Dating versus courtship
Our attitude to dating is not so much a matter of church policy but a matter of family government.Laying a solid foundation in this area is a parental reponsibility, but the church has a responsibility to hold the family accountable to the Word of God.If we want our young people to be prepared for marriage these are the questions that we must ask: In answering these questions, we need to know the criteria by which the answers must be judged.Our culture finds it hard to make such judgements because the dating scene seems to be an expression of "teenagers in love" - and love is thought to be something that just happens, over which we have no control.All that is unknown is its degree, or the speed of its intensification. Without her father's protection, she alone must determine the degree of sexual intimacy, and that in the heat of the moment.Furthermore, there is no commitment beyond the next date; relationships (and thus marriage) are initiated out of a romantic attraction.Is it just an innocent cultural expression; the way we do things in the west in the present century? " Jim West has defined a date as, "Any planned event involving a shared activity between a man and a woman" - one person asks the other to share in an activity, and a publicly recognizable pairing occurs.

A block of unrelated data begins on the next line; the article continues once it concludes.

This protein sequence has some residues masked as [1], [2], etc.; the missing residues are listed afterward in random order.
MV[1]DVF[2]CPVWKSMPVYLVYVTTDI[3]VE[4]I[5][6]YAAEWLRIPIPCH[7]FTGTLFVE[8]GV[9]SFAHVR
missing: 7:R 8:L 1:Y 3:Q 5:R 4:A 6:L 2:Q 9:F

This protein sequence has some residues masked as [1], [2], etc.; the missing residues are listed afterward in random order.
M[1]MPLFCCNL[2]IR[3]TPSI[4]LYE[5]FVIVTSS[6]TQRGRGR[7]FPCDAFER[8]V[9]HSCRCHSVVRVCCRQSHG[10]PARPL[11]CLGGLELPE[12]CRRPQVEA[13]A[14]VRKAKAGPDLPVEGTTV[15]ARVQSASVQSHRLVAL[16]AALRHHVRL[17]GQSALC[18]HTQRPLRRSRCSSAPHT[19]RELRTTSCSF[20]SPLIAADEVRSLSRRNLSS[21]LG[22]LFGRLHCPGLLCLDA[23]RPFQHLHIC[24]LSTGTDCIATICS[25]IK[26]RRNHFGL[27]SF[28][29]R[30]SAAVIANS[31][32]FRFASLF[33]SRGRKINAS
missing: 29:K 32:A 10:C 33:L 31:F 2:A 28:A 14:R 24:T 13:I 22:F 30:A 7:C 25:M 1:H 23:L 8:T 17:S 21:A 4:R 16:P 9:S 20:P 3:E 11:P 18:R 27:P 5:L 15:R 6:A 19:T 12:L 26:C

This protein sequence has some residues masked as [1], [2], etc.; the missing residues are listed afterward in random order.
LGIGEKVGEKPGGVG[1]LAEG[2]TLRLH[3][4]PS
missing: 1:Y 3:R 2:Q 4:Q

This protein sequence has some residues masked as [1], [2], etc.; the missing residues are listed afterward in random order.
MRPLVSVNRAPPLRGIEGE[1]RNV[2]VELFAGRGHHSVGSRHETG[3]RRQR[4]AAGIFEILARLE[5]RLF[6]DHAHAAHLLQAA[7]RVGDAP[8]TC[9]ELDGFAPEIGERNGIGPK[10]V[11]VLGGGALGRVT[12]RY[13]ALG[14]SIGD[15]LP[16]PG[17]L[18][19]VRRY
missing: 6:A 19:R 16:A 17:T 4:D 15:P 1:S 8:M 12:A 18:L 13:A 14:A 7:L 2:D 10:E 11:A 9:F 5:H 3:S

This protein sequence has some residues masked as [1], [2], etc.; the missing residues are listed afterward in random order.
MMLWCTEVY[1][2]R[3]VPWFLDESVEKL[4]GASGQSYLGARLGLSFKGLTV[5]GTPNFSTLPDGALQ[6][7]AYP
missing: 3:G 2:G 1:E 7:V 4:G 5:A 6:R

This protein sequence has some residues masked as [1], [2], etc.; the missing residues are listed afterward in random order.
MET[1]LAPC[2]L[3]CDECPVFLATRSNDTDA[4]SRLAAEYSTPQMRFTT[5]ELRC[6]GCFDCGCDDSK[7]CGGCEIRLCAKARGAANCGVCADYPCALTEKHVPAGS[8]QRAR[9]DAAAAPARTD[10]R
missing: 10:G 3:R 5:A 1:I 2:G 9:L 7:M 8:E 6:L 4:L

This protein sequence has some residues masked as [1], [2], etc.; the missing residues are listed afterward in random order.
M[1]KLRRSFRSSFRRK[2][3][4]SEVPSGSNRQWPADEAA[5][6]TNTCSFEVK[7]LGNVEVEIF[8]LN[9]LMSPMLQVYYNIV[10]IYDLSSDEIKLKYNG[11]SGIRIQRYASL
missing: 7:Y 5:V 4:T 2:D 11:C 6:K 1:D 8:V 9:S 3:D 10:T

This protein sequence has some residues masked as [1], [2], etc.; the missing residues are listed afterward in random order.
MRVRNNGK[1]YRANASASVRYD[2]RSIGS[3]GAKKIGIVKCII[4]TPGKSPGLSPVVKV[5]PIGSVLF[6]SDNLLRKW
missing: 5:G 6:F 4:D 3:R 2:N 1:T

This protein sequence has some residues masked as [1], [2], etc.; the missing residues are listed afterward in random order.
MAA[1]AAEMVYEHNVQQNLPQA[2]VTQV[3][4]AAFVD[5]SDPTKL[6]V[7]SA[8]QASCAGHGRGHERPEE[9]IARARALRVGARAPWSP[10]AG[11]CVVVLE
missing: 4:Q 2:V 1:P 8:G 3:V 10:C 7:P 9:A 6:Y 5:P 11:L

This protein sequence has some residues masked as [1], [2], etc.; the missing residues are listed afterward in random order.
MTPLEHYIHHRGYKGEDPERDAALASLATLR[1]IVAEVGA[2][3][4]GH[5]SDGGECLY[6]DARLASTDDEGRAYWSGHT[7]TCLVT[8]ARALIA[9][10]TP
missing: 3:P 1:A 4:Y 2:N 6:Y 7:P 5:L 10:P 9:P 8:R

Most parents continue to allow dating because it is the way that they did things in their day, and they believe that they survived.
But they are still reaping what they sowed, often in a later generation who bear the fruit of their careless immoral ways.
Parental foolishness starts early on in the pre-teens, where crushes are condoned, and the habit of living in fantasies is established.
" In our day, dating arrangements are made entirely by young people apart from parental involvement.
The date is planned by young people with a known expectation of physical intimacy.
Only marriage relinquishes ownership of one's "good" body to one's partner.